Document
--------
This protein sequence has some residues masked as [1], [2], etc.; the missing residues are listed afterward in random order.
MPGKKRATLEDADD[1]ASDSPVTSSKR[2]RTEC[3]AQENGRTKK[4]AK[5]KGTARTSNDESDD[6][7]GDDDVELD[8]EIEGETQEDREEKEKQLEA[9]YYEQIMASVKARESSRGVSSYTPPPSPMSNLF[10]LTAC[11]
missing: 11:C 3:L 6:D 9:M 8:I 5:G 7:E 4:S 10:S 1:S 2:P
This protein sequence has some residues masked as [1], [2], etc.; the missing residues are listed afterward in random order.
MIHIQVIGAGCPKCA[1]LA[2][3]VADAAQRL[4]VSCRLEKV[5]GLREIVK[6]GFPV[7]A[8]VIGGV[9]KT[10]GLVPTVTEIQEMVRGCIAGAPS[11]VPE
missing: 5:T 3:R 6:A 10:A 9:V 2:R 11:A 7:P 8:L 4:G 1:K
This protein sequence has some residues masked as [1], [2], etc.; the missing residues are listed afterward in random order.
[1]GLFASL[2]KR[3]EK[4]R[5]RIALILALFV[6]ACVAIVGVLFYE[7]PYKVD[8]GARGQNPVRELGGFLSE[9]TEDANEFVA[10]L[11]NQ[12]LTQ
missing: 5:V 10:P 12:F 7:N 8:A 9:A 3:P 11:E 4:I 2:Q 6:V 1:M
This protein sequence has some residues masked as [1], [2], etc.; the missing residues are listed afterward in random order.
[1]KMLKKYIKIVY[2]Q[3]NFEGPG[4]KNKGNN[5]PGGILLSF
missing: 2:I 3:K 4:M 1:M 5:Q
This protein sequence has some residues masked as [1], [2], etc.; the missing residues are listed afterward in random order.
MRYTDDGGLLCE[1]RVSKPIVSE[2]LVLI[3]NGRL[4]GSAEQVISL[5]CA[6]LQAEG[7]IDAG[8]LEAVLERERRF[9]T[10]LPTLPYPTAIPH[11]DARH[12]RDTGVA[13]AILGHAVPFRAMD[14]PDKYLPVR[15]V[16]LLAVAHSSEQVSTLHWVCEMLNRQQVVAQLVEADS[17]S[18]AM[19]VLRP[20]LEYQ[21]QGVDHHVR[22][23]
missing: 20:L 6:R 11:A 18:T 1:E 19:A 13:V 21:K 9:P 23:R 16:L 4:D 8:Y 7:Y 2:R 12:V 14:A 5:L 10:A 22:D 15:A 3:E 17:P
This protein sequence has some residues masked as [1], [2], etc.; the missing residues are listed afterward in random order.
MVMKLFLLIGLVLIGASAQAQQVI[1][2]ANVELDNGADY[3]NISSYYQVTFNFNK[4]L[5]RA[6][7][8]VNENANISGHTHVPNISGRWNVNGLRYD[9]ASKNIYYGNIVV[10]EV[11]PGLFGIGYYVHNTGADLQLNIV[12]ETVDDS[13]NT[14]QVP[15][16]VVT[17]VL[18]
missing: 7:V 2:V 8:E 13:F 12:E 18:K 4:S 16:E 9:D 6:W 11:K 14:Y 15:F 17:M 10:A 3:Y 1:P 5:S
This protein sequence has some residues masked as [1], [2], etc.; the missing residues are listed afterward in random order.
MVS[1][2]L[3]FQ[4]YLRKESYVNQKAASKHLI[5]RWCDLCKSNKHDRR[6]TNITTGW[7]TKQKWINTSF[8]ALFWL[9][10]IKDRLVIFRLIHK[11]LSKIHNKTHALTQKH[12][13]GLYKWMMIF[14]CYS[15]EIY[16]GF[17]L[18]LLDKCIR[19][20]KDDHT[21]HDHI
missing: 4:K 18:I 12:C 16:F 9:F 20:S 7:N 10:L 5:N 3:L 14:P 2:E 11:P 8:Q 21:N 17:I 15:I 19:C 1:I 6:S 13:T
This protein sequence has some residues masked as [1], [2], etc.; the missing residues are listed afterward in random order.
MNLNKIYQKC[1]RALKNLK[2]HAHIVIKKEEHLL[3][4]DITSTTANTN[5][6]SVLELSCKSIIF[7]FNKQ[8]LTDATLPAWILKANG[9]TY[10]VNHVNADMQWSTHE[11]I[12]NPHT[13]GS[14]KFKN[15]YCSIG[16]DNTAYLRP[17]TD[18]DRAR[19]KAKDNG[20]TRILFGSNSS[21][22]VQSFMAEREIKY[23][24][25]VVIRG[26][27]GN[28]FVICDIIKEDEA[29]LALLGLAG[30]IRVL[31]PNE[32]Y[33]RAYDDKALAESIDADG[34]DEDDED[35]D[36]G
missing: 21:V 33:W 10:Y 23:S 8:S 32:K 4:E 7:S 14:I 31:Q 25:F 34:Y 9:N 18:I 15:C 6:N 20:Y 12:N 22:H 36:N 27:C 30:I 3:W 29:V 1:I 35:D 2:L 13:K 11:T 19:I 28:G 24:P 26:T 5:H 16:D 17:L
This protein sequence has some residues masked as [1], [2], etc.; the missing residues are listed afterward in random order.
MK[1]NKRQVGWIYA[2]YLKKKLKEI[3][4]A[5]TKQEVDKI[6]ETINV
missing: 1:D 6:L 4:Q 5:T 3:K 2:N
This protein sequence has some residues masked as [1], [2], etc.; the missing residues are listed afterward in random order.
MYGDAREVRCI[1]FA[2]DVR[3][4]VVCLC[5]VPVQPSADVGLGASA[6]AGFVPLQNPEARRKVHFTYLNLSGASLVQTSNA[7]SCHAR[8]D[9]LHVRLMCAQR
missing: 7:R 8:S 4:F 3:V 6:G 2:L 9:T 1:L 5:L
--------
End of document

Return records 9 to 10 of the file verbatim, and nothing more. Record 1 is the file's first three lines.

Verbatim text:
This protein sequence has some residues masked as [1], [2], etc.; the missing residues are listed afterward in random order.
MK[1]NKRQVGWIYA[2]YLKKKLKEI[3][4]A[5]TKQEVDKI[6]ETINV
missing: 1:D 6:L 4:Q 5:T 3:K 2:N
This protein sequence has some residues masked as [1], [2], etc.; the missing residues are listed afterward in random order.
MYGDAREVRCI[1]FA[2]DVR[3][4]VVCLC[5]VPVQPSADVGLGASA[6]AGFVPLQNPEARRKVHFTYLNLSGASLVQTSNA[7]SCHAR[8]D[9]LHVRLMCAQR
missing: 7:R 8:S 4:F 3:V 6:G 2:L 9:T 1:L 5:L